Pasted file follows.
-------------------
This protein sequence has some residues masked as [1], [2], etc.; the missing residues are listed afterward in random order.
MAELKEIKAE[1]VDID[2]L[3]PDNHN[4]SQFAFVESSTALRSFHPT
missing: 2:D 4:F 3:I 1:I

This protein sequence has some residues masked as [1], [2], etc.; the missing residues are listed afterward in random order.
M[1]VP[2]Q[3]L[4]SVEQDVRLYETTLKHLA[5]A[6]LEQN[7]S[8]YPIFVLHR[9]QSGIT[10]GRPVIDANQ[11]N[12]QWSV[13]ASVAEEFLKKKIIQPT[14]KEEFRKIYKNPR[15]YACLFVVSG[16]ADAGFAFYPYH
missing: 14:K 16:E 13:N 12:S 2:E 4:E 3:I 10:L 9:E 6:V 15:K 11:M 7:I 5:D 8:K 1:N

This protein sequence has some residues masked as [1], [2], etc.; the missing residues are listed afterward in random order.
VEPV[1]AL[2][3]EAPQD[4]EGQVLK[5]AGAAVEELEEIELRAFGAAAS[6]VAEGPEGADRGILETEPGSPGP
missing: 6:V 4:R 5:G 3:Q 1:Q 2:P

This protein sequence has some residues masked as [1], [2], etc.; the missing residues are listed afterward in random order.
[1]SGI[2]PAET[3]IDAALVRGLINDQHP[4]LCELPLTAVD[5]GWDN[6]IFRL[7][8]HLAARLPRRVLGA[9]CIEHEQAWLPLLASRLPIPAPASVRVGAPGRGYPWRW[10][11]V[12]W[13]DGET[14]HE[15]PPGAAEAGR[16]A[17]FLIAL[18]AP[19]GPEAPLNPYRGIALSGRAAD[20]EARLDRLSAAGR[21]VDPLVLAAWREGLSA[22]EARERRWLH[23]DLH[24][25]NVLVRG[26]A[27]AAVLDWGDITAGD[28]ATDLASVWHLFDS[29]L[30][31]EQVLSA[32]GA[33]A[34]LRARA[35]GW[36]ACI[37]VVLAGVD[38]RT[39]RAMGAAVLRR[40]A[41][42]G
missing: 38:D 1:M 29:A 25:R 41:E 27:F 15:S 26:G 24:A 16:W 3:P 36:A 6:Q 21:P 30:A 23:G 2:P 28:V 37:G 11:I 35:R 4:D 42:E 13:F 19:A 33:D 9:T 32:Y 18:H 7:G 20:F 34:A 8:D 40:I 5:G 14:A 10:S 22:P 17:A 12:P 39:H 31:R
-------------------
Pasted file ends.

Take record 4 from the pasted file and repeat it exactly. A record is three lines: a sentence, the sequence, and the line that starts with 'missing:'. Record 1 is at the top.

This protein sequence has some residues masked as [1], [2], etc.; the missing residues are listed afterward in random order.
[1]SGI[2]PAET[3]IDAALVRGLINDQHP[4]LCELPLTAVD[5]GWDN[6]IFRL[7][8]HLAARLPRRVLGA[9]CIEHEQAWLPLLASRLPIPAPASVRVGAPGRGYPWRW[10][11]V[12]W[13]DGET[14]HE[15]PPGAAEAGR[16]A[17]FLIAL[18]AP[19]GPEAPLNPYRGIALSGRAAD[20]EARLDRLSAAGR[21]VDPLVLAAWREGLSA[22]EARERRWLH[23]DLH[24][25]NVLVRG[26]A[27]AAVLDWGDITAGD[28]ATDLASVWHLFDS[29]L[30][31]EQVLSA[32]GA[33]A[34]LRARA[35]GW[36]ACI[37]VVLAGVD[38]RT[39]RAMGAAVLRR[40]A[41][42]G
missing: 38:D 1:M 29:A 25:R 41:E 27:F 15:S 26:G 24:A 16:W 3:P 36:A 6:Q 21:P 30:A 23:G 2:P 28:V 37:G 11:I 35:R 4:D 42:E 13:F 19:A 33:D 9:T 32:Y 18:H 7:G 20:F 34:A 8:D 40:I 5:G 14:A 10:S 22:P 17:A 12:P 39:H 31:R